“Silence” was a recurring theme during the discussion by the panel of doctors, lawyers, officials, and medical ethics advocates.
“In China, living people who strive to be kind and tolerant are being killed for their organs. If one does not have a gut-wrenching, visceral reaction at this point, then one has not comprehended the horror and terror that Falun Gong practitioners are living through in China every day,” said Dr. Torsten Trey, executive director of the Washington-based advocacy group Doctors Against Forced Organ Harvesting (DAFOH). In 2019, DAFOH received the Mother Teresa Memorial Award for Social Justice for its efforts to shed light on the illicit practice.
While Russia’s aggression against Ukraine is drawing international outrage, participants noted that Beijing’s eradication campaign mounted against Falun Gong practitioners has continued to fly under the radar.
Trey, noting the undisclosed number of victims killed for their organs over the past 23 years, thought the lack of attention might be due to the fact that the Chinese regime has been conducting these acts behind closed doors.
“Everyone is now rightfully shocked to watch the human tragedy and the loss of human lives in Ukraine, but how would we react if we saw all of the hundreds of thousands of people being organ harvested in China on social media and TV?” he said.
In the face of brutality, “silence is not neutral,” Trey said. “Silence means that one has decided not to actively choose goodness.”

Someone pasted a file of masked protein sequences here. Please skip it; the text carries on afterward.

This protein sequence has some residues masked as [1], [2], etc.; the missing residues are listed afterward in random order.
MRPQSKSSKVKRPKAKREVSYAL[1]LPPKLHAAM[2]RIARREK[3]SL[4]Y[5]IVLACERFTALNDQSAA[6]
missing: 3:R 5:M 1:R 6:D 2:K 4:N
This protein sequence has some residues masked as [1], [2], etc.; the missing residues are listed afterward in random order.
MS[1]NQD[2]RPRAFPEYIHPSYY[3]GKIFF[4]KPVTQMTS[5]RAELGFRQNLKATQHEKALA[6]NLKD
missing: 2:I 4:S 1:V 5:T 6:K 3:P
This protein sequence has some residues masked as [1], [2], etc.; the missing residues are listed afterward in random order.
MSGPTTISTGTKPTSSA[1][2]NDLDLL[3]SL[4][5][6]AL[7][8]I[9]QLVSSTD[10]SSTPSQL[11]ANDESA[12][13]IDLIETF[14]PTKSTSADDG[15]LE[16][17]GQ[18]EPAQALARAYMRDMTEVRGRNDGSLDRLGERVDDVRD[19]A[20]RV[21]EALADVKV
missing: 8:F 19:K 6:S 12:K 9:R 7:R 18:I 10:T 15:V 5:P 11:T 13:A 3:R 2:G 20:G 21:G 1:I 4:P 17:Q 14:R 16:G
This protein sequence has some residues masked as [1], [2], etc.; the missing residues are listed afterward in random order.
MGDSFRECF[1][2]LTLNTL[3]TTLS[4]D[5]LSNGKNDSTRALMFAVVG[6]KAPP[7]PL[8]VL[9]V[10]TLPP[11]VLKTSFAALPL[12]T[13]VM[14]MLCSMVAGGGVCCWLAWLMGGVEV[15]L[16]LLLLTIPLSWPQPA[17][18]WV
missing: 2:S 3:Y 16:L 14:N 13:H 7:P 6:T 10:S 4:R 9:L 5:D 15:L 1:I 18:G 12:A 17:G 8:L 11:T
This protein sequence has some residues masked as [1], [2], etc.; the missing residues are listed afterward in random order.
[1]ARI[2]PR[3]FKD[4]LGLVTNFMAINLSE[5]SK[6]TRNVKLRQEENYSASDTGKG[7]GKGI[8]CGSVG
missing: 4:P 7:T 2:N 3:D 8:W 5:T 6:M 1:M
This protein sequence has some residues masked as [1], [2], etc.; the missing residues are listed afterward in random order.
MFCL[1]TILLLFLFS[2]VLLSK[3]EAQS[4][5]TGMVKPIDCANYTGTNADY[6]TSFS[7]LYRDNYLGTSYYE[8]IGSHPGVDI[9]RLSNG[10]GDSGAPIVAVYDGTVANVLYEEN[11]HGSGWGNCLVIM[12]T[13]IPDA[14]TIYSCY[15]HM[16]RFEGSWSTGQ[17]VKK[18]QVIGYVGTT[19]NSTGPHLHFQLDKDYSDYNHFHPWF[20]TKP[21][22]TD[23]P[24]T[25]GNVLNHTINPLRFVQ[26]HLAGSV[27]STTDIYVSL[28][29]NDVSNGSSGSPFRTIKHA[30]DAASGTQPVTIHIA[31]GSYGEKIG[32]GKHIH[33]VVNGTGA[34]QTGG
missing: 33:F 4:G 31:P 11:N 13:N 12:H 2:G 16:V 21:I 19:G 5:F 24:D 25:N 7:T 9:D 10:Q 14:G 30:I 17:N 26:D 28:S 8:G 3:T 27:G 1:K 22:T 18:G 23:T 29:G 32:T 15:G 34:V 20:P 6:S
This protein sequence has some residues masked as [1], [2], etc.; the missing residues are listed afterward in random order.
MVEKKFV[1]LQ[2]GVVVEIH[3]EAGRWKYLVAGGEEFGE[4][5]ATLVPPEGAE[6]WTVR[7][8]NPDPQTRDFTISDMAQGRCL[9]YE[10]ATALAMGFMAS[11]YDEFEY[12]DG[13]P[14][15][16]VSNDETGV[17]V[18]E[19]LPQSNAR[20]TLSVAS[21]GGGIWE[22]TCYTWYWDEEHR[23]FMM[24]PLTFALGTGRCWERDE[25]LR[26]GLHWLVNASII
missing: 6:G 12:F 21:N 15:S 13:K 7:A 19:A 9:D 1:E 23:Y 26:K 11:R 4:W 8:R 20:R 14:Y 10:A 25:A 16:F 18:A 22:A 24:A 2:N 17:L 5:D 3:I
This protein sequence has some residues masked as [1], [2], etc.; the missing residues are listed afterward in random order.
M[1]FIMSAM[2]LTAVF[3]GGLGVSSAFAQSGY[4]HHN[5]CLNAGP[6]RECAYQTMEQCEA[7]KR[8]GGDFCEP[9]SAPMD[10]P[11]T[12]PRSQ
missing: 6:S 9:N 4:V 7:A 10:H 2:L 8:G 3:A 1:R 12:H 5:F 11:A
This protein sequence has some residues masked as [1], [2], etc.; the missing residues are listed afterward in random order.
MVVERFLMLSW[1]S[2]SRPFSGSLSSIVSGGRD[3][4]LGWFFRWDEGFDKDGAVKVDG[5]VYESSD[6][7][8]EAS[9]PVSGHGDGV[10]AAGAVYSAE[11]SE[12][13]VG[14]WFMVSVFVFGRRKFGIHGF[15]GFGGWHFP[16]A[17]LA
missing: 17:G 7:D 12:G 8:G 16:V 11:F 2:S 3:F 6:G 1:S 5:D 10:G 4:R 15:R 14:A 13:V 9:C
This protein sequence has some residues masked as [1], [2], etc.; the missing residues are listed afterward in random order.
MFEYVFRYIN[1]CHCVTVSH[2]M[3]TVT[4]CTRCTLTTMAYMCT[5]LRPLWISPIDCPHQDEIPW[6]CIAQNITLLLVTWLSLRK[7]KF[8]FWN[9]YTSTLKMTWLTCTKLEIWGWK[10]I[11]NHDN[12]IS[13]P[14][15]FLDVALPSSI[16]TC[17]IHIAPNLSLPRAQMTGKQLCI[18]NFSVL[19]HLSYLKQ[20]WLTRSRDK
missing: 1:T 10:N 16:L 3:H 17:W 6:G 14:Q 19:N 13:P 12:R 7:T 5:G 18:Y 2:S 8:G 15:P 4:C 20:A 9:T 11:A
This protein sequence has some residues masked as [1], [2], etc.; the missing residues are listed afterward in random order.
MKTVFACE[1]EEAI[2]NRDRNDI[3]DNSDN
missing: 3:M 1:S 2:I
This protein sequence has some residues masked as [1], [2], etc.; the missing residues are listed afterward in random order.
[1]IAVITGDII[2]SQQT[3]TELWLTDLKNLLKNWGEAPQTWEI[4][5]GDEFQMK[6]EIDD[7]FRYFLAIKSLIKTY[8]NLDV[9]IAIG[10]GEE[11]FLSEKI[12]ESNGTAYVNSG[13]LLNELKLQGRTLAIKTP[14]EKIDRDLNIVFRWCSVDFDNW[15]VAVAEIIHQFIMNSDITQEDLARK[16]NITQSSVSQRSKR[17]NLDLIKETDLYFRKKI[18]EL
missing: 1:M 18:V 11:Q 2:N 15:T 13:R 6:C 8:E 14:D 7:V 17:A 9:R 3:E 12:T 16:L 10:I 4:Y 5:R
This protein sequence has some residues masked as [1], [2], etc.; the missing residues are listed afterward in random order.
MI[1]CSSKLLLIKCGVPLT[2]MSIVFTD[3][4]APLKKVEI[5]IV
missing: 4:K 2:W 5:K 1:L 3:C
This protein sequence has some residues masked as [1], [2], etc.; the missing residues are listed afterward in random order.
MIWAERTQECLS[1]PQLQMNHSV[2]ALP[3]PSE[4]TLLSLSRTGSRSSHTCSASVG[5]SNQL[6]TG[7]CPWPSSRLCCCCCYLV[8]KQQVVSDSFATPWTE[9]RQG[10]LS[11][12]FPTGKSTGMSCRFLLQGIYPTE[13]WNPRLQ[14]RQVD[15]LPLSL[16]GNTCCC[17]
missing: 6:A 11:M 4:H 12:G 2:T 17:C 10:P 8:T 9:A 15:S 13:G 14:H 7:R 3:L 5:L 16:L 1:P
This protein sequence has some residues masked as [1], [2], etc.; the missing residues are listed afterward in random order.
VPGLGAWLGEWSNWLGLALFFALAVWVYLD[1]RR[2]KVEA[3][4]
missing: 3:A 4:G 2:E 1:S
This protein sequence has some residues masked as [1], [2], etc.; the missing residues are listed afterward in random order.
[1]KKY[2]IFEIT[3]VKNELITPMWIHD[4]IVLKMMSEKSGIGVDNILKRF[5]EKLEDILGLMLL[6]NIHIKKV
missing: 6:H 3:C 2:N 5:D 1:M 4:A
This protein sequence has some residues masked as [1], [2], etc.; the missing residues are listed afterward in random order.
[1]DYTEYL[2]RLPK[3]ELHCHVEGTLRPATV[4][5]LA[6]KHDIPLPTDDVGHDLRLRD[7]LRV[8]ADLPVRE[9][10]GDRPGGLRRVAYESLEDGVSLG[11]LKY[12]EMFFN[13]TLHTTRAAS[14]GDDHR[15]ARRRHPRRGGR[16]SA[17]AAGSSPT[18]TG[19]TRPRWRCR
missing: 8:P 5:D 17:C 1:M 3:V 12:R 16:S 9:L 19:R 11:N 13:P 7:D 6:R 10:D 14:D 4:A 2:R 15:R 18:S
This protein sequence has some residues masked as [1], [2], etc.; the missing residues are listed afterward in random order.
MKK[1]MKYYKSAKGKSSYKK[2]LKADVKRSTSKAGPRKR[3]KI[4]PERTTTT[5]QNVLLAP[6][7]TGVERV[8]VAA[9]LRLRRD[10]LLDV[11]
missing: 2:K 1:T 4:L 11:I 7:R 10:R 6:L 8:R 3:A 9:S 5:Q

And Belgium parliamentarian Annick Ponthier appears to agree.
She said the regime only cares about human lives to the extent that it can exploit them to advance its communist agenda globally. Thus a stance against the Chinese Communist Party “becomes a stance for human rights around the world,” she said.
Paving the Way
In relation to Chu’s proposal, China’s neighbor Taiwan has already provided a roadmap.
Tien Chiu-chin, a member of the National Human Rights Commission in Taiwan and former legislator, was a chief actor behind the island’s efforts to explicitly ban organ transplant tourism in 2015.
She recalled the deep shock that hit her during her first year as a legislator in 2006 when she first learned from Falun Gong practitioners what happened to their fellow adherents in China.
“Previously I had always thought the Nazi’s atrocities were the most heinous evil,” she said at the event. A violation like this, she said, is “baffling and beyond our imagination.”
Taiwan has, since 2015, made it mandatory for patients going abroad for transplant to register the country, hospital, and doctor involved in their operations or be stripped of national coverage for anti-rejection drugs, which they need to take for the rest of their lives. The island also maintains a blacklist of Chinese doctors involved in organ harvesting to bar them from entering Taiwan.
This gatekeeping has cut down the transplant tourism to China significantly, said Tien, who called on all world nations to consider replicating Taiwan’s supervision system.
“We are acutely aware how much profit is involved in forced organ harvesting. That is why such an atrocity cannot possibly come to an end by itself,” she said.
While Taiwan is not a member of the U.N., Tien implored the U.N. Human Rights Council to form an investigative task force.
“At least we have to understand the situation; we should investigate what on earth is going on in the world in this regard,” she said.
“We have to seek the truth,” she added. “We have to expose the problem and face it so that we can resolve it and stop such an atrocity against humanity and against human rights.”